"When all goes well the outcome is 3 shifts of equally alert and physically prepared officers ready to provide for the health and safety of the community. When all is not well, alertness decreases, vehicle and other equipment accidents are more likely and the potential for serious injury, disability or death looms larger" (drjohnconlin.blogspot.com).
Fatigue can catch up to all of us, but don't let it become a dangerous pattern for you. (Policeassn.org.nz).
Signs of Fatigue
- Slow reaction times
- Increased risk-taking
- Poor communication
- Poor judgment of distance and time
- Sore or tired eyes; blurred vision
- Nodding off for a fraction of a second
- Impatience, restlessness, irritability; and taking safety shortcuts
Before my husband started working night shifts, we prepared a small bedroom in the basement by putting aluminum foil over the windows. No...nothing stylish about it, but it did help block out sunlight that would keep him awake during the day. I suppose he could've worn a sleep mask, but he wasn't enthusiastic about that idea. We also placed a fan in the room to function as white noise that helped block out the sounds of traffic and dogs.
Dr. John Conlin, police psychologist, offers these additional suggestions for being sleep healthy during shift work.
- Aim for one, uninterrupted 8-hour sleep period daily.
- Keep sleeping environment dark and noise free.
- Maintain same sleep-wake schedule on off days. (If you are rotating shifts, pick a schedule that gets you up two hours before your shift.)
- Take melatonin supplement 2 to 3 hours before desired sleep onset. (A hormone that induces sleep)
- A 20 to 60 minute nap prior to the start of night shifts for those who wake up 8 or more hours before their shift.
- Replace a meal break with a 20 minute nap during a night shift.
- Increase the available light inside the station or work area during night shifts. (Available light should exceed a minimum of 1000 Lux. Additional lighting is recommended during night shifts).
- Balance your use of caffeine. Save it for the difficult 0300 hour time period. Eliminate caffeine several hours before desired sleep onset. "If you drink it only when you need it to stay awake you'll require less than the officer who drinks it all the time" (PoliceOne.com).
- Avoid sedative hypnotic sleep agents/sleeping pills.
- Only use your bed for sleep and physical intimacy. Avoid watching TV, surfing the Internet, or eating food.
"If you do not fall asleep within 20 minutes or so; get up and do something until you feel you can fall back to sleep" (Drjohnconlin.blogspot.com). The other big factor in adjusting to shift work is diet.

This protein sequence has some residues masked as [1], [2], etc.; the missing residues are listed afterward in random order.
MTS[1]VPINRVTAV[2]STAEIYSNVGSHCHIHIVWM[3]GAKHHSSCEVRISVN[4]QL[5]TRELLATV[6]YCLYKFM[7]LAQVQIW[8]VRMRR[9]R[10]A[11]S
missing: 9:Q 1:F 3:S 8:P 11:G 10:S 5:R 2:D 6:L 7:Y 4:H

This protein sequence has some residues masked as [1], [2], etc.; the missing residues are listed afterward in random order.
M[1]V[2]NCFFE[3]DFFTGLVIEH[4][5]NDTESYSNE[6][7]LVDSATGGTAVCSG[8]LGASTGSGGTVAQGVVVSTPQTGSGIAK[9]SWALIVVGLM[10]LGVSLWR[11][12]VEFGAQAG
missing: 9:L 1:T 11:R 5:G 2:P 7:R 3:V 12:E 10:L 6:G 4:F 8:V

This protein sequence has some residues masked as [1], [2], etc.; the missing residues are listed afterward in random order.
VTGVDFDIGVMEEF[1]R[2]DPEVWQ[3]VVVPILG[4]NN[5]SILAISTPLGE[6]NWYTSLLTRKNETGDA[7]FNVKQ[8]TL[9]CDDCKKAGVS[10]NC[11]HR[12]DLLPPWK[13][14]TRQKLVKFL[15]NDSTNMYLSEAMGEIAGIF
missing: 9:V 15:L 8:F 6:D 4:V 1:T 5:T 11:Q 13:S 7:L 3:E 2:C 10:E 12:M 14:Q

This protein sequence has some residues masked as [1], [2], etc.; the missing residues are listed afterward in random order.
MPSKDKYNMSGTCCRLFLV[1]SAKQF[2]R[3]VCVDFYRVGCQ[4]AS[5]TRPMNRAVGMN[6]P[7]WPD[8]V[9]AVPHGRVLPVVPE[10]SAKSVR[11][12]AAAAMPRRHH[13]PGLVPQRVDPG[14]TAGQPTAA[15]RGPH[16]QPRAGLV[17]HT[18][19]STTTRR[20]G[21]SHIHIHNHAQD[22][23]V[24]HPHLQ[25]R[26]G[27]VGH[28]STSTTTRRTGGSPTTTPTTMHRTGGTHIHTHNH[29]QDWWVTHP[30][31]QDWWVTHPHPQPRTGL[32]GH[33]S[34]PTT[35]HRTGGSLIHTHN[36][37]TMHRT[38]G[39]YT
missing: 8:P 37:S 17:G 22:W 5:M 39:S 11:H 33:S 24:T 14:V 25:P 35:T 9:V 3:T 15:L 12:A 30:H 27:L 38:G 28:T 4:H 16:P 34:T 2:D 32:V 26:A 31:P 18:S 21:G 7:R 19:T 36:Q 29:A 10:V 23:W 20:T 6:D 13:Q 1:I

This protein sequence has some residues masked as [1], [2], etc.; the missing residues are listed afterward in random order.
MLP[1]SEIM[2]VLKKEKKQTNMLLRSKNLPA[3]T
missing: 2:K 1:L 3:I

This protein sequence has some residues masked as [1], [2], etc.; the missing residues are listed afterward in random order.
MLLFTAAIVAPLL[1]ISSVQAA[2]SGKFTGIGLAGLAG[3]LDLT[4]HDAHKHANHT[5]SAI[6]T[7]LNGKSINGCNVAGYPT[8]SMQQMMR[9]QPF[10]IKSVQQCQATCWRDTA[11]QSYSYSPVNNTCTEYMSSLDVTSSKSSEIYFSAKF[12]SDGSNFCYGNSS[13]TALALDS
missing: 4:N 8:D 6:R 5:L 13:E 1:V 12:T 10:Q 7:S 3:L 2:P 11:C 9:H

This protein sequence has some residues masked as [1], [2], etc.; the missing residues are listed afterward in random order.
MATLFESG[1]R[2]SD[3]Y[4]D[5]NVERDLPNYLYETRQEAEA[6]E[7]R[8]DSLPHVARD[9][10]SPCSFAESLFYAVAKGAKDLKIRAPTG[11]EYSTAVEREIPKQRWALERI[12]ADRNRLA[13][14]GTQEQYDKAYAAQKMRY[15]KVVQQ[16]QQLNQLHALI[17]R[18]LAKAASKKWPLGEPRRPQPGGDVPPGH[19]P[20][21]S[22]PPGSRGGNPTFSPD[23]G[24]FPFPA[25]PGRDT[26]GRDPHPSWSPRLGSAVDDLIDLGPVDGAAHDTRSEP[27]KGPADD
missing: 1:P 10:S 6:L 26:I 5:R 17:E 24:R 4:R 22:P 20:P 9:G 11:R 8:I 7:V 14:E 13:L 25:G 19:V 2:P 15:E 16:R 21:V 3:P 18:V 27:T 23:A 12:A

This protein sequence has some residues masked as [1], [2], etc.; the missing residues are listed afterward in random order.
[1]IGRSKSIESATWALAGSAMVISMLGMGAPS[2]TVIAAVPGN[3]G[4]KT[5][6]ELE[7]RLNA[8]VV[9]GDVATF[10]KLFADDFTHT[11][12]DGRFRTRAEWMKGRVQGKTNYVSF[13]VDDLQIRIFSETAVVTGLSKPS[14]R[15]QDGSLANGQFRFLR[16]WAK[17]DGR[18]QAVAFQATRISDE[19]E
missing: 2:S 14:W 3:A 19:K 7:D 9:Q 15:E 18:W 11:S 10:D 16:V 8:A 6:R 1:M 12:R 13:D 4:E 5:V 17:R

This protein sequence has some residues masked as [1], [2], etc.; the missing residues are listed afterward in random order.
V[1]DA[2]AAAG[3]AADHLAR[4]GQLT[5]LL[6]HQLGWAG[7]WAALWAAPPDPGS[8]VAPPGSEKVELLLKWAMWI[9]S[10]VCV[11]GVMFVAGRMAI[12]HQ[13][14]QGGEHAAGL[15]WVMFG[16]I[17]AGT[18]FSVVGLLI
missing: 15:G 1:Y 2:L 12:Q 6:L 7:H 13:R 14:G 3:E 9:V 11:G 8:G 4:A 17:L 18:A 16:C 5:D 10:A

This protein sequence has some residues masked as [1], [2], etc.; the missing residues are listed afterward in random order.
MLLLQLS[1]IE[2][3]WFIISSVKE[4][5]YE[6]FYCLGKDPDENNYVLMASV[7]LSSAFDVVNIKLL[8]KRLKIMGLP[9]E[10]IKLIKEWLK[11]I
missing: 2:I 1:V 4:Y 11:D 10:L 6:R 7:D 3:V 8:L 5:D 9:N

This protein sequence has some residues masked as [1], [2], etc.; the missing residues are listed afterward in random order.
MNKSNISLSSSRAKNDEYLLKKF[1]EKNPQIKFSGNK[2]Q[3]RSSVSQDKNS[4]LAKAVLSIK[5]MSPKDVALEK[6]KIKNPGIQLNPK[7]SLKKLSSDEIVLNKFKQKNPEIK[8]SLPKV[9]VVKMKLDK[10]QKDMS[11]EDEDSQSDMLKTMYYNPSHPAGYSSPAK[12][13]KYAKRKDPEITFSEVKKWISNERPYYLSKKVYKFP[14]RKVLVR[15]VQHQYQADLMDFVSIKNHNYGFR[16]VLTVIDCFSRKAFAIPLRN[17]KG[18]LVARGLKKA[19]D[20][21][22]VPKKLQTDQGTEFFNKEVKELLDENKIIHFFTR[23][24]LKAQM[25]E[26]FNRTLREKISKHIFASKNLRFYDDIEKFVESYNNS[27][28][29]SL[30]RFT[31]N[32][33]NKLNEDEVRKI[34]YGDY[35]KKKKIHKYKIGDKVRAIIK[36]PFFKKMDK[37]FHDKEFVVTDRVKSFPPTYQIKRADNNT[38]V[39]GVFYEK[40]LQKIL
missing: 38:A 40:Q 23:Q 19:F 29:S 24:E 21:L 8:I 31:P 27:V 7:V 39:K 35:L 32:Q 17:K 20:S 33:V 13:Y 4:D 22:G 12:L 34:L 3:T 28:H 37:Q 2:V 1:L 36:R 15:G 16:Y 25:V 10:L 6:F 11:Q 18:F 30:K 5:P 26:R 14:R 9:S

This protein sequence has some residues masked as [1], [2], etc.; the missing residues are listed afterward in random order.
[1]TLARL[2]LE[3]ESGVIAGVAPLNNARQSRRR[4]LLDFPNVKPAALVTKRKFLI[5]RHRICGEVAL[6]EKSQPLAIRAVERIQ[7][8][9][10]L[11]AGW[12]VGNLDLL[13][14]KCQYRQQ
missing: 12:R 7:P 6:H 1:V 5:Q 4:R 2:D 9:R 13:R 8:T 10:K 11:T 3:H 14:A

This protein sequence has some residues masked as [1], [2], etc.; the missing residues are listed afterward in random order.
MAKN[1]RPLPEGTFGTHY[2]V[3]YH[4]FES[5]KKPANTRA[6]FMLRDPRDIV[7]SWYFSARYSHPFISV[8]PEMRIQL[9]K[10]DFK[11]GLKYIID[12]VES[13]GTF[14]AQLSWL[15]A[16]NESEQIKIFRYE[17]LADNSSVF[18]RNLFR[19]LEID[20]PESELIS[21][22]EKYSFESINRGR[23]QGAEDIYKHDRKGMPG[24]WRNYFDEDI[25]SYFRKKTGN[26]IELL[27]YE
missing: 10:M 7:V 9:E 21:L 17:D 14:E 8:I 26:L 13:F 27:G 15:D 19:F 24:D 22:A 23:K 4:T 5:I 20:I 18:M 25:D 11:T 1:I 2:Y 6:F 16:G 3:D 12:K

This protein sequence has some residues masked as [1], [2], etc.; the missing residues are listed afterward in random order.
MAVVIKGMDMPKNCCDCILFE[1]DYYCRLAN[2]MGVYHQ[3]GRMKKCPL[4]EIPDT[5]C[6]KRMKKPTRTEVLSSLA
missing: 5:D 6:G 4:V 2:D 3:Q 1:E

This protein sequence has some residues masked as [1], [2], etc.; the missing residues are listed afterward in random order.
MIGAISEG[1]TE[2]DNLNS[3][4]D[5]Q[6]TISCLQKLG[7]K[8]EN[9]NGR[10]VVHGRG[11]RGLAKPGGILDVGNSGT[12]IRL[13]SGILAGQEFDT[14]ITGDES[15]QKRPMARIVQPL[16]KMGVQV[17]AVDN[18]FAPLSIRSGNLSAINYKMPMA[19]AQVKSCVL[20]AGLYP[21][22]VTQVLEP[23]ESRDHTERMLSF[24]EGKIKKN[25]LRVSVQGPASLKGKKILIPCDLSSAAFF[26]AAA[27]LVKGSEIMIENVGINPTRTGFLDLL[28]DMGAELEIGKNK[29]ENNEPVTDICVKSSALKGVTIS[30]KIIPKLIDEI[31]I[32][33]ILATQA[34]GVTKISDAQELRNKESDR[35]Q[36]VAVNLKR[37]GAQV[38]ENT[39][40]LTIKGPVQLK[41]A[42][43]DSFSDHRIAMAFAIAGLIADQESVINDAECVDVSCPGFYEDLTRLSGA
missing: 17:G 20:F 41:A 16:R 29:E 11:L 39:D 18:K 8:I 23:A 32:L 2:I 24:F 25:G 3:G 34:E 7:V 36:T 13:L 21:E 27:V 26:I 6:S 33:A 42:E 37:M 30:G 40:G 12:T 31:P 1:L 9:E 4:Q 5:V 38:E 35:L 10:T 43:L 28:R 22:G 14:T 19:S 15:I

If you work shifts, you really need to plan your meals so you don't end up eating junk on the job. "Working shifts means that the body requires energy at times that it expects to be resting, which makes it more difficult for us to be able to digest food at night and to produce energy at the right time for night work" Policeassn.org.nz.
If you sleep in the morning/daytime, the meal before bed should be rich in carbohydrates (cereal, toast, fruit, rice). After you sleep, you should eat your main meal with a combination of protein and carbohydrates. Examples include lean meats like chicken and fish, pasta, vegetables, dairy products, eggs, yogurt, breakfast drinks or fruit smoothies, and fresh fruit.
During a night shift, avoid high-fat foods, but don't skip meals. Instead, eat frequent, small snacks with protein or fruit to stay alert. Try these healthy choices: nuts, dried fruit, lean meat, wholegrain bread sandwiches, breakfast drinks or fruit smoothies, lowfat yogurt, beans, wholegrain toast, eggs, fresh fruit, and plenty of water.
Adapting to shift work requires healthy sleep patterns and eating habits. "If you're tired your brain starts telling your body to eat--especially foods that are starchy, sweet and high in carbohydrates" (Policeassn.org.nz). These are the wrong foods to eat if you want to avoid feeling fatigue. Coffee and donuts will never replace a good eight hours of sleep.
Conlin, John, "10 Steps to Staying Sleep Healthy During Rotating Shift Work," Blogspot.com, 4-14,2012.
New Zealand Police Association, "What You Can Do to Stop the Shiftwork 'Blues'," Policeassn.org.nz, March 2010.
Wolfe, Duane, "5 Practical Sleep Tips for Shift Workers," PoliceOne.com, 4-29, 2011.